Croatian president says Op. Storm was "ethically clean"

Croatian President Kolinda Grabar-Kitarovic has spoken at Croatia's celebration of the 21 anniversary of Operation Storm.

Source: Tanjug
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(Tanjug)
(Tanjug)

This attack on the Serb areas that resulted in the deaths of nearly 2,000 people, and the expulsion of over 200,000 others, was marked with a memorial event in Serbia on Thursday.

In her address in Knin on Friday, Grabar-Kitarovic said Croatia was created "by the victory of the Croatian people," and "the will of the people expressed in a referendum in 1991," and referred to the 1995 military-police operation dubbed "Storm" as "brilliant and ethically clean."

A large part of her speech has devoted relations between Serbia and Croatian.

Grabar-Kitarevic said the anniversary of Operation Storm was "a day of victory, freedom and peace for Croatia," and that all this "had to be carved in war, defending the country from unitary Yugoslavsm and Chetnikism, which committed terrible evil across Croatia and Bosnia-Herzegovina."

"I would like to, on this occasion as well, say that we respect each victim, because every life is of equal value, but it must also be known that Storm was politically justified, ethically clean, brilliantly militarily executed liberation and an honorable victory for the right goal," she said.

According to a Tanjug agency report she also showed special respect toward "the first president and poglavnik Franjo Tudjman," saying that with Operation Storm Croatia "demonstrated its determination to be a free state, but also the ability to be sovereign."

"We have not allowed to be subordinated although that was attempted by the Greater Serbian aggression, while the Croatian state policy did not allow an act of vengeance, but expressed readiness for reconciliation and forgiveness," she said.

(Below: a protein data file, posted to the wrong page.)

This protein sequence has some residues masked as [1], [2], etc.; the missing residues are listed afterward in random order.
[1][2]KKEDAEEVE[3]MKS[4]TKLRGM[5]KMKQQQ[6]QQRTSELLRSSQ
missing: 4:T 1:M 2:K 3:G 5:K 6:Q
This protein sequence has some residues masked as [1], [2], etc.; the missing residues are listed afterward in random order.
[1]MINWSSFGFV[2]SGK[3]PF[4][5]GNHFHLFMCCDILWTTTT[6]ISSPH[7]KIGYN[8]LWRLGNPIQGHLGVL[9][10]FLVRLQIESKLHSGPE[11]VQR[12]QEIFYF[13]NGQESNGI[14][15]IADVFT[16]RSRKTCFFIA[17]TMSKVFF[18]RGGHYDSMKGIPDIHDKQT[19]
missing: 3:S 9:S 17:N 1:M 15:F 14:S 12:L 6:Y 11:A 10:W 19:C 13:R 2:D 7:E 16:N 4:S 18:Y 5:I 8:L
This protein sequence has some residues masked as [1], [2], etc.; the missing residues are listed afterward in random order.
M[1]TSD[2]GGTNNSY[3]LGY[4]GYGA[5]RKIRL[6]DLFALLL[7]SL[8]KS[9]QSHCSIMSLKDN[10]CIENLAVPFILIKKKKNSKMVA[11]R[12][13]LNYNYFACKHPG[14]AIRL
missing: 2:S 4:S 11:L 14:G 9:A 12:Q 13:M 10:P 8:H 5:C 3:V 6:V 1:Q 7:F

Pointing out to "the huge benefits of Storm," Grabar-Kitarovic then said the campaign also had big international significance - "because it prevent genocide like that committed in Srebrenica by the VRS forces."

According to her, Croatia and the Croatian people "knew how to forgive, fulfilled universal and minority rights and enabled the return of all those who wanted to return - that's the ethics of the victor, and of peace."

The Croatian president added that the Croatian nation "is not forgetting that many Serbs also participated in the liberation of the country, whose who see Croatia as their homeland."

We are aware, she went on, that the Serb minority is facing various problems - "especially social and especially in the least developed parts of the country, however, there must not be second-class citizens, either Croats or Serbs."

She also "pledged support for Serbia to join the EU," adding that she "wants to believe and appraise that the Croat minority in Serbia has been given its legitimate national rights."

Croatia has in this sense, said its president, "made more than one step forward - but there is always room for improvement."

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